I think another way of putting it is that, trust agents are the market appointed “golden rulers” of your church, ministry, organization, (fill in the blank). This concept is discussed quite a bit when talking about tribal leadership and that the idea of a marketing/pr/branding depts., really do ring hollow if the employees themselves have not truly bought into the organization’s values and vision. In a ministry setting I think that’s why there are so many stories about unChristian Christians. The self-proclaimed (un)Christians that nobody wants to do business with because they’re cutthroat or the unChristian tippers leaving a bible tract and awful tip or the unChristian who tells someone who’s just diagnosed with cancer not to worry and quotes Romans 8:28.

    These are not trust agents and will kill your brand quicker than any product flop, which I think is really well demonstrated in church. Who else starts with a perfect product that sells itself? The problem always comes from the messengers and the marketers. Brogan and Smith are right on, any church or organization that doesn’t empower all its members to organically become trust agents on their own, seals its own fate to mediocrity.


  • Jason Yarborough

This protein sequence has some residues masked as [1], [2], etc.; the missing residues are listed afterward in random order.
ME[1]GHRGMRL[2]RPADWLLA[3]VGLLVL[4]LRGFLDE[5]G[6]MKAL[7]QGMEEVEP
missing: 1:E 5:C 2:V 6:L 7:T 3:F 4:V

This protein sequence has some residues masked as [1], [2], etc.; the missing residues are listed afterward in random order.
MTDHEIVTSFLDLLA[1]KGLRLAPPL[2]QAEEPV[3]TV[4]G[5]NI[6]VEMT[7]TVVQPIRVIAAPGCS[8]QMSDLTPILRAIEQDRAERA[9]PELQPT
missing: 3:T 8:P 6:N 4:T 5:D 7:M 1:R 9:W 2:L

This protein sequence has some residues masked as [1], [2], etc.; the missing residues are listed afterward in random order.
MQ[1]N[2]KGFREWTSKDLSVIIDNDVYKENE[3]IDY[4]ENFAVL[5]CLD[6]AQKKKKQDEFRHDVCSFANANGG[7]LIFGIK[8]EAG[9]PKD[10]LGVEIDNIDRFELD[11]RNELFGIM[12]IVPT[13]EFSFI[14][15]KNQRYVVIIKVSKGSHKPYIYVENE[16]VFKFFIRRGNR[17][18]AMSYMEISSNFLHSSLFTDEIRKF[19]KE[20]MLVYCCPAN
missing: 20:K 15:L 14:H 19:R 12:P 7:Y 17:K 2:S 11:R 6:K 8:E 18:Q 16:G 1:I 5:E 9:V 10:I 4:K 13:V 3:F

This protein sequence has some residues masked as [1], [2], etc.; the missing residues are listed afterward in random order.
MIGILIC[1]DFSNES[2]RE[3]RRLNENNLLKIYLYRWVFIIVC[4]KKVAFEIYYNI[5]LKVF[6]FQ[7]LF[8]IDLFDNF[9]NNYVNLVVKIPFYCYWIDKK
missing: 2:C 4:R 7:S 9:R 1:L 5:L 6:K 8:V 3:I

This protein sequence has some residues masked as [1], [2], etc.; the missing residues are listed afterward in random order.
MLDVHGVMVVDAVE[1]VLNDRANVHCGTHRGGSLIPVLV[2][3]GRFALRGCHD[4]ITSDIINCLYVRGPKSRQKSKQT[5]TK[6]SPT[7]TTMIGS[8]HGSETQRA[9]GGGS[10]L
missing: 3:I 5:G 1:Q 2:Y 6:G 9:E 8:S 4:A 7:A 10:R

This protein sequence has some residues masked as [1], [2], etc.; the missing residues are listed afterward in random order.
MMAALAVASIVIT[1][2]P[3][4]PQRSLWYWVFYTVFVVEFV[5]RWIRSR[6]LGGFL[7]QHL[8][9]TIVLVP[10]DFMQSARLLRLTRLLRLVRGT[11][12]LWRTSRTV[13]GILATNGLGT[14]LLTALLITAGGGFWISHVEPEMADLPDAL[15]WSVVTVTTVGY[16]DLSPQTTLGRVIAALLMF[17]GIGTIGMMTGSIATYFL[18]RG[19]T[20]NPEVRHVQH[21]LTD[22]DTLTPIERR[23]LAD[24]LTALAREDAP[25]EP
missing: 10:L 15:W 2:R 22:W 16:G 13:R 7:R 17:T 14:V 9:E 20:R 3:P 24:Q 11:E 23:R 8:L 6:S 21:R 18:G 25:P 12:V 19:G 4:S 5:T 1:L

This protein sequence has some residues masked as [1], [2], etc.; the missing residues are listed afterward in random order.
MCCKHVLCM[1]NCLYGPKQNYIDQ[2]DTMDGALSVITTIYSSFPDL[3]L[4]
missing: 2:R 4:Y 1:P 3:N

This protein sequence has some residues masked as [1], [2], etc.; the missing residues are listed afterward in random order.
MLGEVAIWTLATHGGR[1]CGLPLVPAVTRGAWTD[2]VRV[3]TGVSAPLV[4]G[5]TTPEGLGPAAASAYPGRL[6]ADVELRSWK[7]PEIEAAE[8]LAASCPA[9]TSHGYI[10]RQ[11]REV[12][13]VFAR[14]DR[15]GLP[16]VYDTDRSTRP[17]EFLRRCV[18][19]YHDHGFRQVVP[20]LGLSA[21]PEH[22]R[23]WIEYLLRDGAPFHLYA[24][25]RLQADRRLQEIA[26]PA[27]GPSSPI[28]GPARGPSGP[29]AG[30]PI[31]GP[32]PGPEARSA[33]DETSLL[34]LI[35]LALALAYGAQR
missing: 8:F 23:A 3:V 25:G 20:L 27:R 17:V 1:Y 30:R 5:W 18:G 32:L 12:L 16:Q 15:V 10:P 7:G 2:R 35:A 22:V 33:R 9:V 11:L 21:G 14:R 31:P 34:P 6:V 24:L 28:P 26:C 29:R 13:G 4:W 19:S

June 30, 2010

    Incredible post! Love the call out to humanize to your web presence. Do you think within a church there should be one person dedicated to humanizing what they are doing? For all channels of the ministry?


    • Justin Wise
      July 2, 2010

      Thanks for the kind words.

      In my opinion, I think it should be both/and! You can certainly have a person(s) dedicated to being “the” Trust Agent for a church, but your entire team should have an ability to interact within the web sphere in a trust-agent-way.

      Web communication is just like any other form of communication, in my opinion. I think we have a responsibility to understand human communication and be able to convey information clearly; namely the Gospel.

      Great question, though.


  • Chris Syme
    July 20, 2010

    Best book I read all summer. I love Brogan. But just so people know, he does push his own stuff–a lot. But I follow him because his “stuff” is helpful to me (and to others).

    Being a trust agent isn’t about NOT pushing your own stuff. I think the difference Brogan is talking about with concepts like Agent Zero and the Archimedes Principle is what is different about Trust Agents is it’s not who you know, it’s who knows you and how you leverage the internet to accomplish that. Great book, good post. Thanks.